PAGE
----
without first having to edit your words, 
             when you want to sing, but don't 
             want people to hear the roughness 
             of your voice.
There are days when you climb in bed 
    exhausted, but don't want to sleep, 
         when you want to hide in your home, 
         but can't bear the thought that you might 
         miss something exciting, 
             when you feel the cold deep 
             in your bones, but resist the weight 
             of the warm brown blanket.
There are days when someone waits 
    for you, but you are unwilling to hurry, 
        when your belly gurgles and groans 
        with hunger, but you cannot bring yourself 
        to swallow food, 
            when you dream that you've awakened,
            and then, upon waking, find that your life 
            was nothing more than a sweet dream all 
            along, and that you have suddenly 
            developed insomnia.

(c) 2014, by Hannah Six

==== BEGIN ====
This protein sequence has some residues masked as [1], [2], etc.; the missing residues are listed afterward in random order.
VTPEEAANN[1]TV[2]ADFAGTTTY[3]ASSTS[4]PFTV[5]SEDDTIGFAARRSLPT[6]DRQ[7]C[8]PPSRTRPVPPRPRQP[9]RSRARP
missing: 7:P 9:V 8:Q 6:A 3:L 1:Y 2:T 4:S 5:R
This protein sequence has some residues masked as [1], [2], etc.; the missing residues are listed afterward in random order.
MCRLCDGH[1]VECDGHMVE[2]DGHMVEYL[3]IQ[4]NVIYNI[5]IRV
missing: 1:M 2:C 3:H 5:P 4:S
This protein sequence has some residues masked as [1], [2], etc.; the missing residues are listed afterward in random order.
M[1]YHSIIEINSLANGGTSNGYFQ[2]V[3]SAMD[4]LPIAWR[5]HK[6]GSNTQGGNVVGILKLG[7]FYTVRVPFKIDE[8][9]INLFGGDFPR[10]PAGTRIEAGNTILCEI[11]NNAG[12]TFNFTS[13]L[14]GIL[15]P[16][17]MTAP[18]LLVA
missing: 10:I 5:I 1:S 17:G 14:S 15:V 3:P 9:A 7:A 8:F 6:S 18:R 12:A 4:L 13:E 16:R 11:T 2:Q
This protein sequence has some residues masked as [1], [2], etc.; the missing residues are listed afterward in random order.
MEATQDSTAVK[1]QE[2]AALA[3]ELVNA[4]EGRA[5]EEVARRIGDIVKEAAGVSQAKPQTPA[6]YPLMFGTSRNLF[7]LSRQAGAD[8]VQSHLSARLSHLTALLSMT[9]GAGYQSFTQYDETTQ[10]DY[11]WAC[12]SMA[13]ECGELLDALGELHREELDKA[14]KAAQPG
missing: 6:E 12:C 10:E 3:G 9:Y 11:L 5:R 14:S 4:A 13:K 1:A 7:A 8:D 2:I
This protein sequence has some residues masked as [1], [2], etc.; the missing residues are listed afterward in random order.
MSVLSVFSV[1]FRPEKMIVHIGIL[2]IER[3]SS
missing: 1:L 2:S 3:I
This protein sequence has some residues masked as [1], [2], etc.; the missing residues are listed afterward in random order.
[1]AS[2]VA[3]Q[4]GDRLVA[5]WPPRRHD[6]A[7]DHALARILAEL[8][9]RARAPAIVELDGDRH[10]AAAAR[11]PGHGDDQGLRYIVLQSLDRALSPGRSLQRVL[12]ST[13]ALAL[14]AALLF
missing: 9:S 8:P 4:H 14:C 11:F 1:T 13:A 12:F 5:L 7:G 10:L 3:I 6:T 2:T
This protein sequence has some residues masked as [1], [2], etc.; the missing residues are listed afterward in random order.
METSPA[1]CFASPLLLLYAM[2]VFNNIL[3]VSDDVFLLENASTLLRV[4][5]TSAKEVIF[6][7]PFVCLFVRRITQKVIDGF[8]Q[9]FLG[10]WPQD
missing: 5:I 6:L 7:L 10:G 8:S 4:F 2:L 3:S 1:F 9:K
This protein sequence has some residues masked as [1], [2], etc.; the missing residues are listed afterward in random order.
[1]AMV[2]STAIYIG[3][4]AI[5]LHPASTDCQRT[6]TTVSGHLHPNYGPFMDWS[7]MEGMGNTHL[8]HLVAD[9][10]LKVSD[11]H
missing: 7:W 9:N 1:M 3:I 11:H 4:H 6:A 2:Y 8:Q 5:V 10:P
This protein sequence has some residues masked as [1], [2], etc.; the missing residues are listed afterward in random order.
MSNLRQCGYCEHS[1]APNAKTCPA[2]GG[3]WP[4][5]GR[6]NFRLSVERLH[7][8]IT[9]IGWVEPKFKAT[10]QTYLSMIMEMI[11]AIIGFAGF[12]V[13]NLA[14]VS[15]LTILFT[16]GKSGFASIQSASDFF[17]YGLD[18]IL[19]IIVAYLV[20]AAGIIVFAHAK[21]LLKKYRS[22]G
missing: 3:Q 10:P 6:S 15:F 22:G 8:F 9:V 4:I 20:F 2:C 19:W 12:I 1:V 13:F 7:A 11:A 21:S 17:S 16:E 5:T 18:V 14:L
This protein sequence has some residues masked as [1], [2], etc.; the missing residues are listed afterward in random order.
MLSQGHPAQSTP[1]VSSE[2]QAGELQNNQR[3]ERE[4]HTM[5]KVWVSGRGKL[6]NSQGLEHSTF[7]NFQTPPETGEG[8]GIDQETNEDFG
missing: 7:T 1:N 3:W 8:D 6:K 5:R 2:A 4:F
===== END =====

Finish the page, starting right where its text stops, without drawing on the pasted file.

Sunday, January 19, 2014

Sri Lanka* (Poem 292)

Serendipity: a silly schoolgirl dream
      to leave the pitted streets and
Ruled lines of my home, 
Intimately known through years
      of delicate fingering and tasting, 

Lingering like a deer at the 
      lapping edge of the floodwaters 
Never veering from the course I set    
      before I was me, 
      before I knew the searing 
Kiln of age 
      firing my bones, 
      the chill of condensation settling 
      like a scarf around my ankles,    
      almost (but never quite) 
      far enough

(c) 2014, by Hannah Six

*In response to an exercise suggested by Poet Carolyne Wright at a workshop in Auburn, Wa.